mn, consisting of the 9th Tennessee Cavalry, Colonel Brownlow; 10th Michigan Cavalry, Major Newell; Patterson's battery of six guns; Colonel John K. Miller, 13th Tennessee Cavalry; General Gillem, staff and escort, started at 12 o'clock, midnight. The night was pitch dark; one of the most fearful thunder storms I ever witnessed prevailed for several hours, and had it not been for the constant flashes of lightning we could not have continued our march. About 5:30 o'clock on the morning of the 4th, we came upon the pickets, and the action commenced about 6. Colonels Vaughan and Giltner, of Morgan's force, who commanded in front, were completely surprised, and retreated at once. Colonel Ingerton, having been successful in getting to the rear of the enemy, was awaiting developments in his front, when a negro boy rode up and told him that Morgan and staff were asleep at Mrs. Williams' house in Greenville. Ingerton directed Captain Wilcox, of his regiment, to take two companies and captu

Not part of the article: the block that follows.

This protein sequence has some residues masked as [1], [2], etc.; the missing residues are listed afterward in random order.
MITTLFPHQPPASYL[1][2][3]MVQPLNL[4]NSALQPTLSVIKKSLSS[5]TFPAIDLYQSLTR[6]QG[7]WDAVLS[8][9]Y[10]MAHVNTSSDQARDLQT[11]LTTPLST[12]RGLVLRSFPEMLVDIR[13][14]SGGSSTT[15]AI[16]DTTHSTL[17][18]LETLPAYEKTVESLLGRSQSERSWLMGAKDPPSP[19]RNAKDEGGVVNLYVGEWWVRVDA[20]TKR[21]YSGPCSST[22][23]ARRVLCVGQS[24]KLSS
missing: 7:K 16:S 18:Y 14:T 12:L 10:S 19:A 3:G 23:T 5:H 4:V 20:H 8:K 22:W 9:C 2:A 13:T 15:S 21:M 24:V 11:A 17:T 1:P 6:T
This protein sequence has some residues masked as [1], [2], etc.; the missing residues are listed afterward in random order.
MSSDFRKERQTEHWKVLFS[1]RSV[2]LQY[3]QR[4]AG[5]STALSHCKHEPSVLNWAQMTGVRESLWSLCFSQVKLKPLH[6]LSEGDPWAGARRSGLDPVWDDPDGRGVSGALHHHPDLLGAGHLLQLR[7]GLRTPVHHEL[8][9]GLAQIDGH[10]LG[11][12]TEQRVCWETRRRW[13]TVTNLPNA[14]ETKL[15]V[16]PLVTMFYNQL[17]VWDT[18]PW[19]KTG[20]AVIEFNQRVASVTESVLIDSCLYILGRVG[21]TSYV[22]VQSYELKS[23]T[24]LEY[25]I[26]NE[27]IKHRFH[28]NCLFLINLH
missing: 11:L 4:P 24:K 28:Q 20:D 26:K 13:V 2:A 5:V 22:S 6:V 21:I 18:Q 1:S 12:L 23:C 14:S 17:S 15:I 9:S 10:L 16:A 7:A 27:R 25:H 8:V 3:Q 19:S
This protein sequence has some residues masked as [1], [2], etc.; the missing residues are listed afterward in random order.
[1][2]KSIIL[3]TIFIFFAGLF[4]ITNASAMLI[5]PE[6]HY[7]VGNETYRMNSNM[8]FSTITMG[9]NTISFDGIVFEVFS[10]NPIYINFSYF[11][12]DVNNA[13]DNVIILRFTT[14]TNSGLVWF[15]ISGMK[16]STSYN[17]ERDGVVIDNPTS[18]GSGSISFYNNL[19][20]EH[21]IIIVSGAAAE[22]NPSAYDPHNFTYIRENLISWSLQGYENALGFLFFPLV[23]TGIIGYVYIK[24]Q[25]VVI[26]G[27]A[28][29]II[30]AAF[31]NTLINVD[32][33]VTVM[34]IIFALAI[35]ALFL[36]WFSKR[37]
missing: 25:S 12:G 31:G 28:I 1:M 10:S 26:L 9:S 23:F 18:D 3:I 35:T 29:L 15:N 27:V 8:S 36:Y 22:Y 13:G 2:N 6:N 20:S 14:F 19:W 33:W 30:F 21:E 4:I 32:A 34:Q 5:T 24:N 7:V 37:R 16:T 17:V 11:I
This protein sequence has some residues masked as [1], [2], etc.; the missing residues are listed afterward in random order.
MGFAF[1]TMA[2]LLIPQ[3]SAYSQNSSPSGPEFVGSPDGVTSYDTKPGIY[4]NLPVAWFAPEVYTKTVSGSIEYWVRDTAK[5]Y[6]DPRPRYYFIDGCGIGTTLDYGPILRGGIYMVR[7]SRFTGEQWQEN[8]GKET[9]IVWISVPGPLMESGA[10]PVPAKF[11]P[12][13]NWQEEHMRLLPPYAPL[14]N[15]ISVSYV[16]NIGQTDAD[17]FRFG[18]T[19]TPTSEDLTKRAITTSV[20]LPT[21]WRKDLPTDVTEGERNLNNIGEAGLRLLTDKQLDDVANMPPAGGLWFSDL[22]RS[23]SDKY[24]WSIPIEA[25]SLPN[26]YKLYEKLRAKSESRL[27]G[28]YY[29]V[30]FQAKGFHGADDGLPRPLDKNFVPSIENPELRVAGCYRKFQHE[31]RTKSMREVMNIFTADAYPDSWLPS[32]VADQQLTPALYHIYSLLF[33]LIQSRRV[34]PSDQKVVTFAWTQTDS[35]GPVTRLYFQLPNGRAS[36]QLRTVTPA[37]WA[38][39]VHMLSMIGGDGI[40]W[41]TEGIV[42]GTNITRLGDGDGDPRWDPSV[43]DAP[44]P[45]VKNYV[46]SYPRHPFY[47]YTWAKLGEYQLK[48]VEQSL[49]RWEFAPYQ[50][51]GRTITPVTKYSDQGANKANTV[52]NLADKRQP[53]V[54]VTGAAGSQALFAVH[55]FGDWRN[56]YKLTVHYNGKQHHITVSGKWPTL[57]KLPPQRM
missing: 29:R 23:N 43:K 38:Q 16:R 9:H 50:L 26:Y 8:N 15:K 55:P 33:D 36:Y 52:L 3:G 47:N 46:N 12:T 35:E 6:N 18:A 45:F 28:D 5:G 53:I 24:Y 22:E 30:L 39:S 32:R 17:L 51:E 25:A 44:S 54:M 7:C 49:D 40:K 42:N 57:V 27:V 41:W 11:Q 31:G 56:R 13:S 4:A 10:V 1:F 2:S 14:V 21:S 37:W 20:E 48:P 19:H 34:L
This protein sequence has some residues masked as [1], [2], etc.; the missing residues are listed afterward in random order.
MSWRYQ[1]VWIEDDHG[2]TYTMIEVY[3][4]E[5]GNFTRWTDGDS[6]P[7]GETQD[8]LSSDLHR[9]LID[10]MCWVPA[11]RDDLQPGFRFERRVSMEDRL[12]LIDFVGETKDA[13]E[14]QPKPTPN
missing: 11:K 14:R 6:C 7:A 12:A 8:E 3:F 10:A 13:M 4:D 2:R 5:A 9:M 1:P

plated move on Lee's part, forced the crippled army to retreat towards Lynchburg, where it was surrounded on all sides and compelled to capitulate. This surrender of Lee's army on April the 9th made the fall of the civil branch of the Confederate government inevitable. Hopeful and confident. Until the news of Lee's surrender reached him, President Davis was very hopeful and confident of the ultimate triumph of the Confederacy. In fact, the tone of the proclamation issued by him on the 5th, soon after his arrival in Danville, is, as he admits, viewed by the light of subsequent events, it may be fairly said, was over-sanguine. The following is a copy of the proclamation referred to: The General-in-Chief found it necessary to make such movements of his troops as to uncover the capital. It would be unwise to conceal the moral and material injury to our cause resulting from its occupation by the enemy. It is equally unwise and unworthy of us to allow our energies to falter,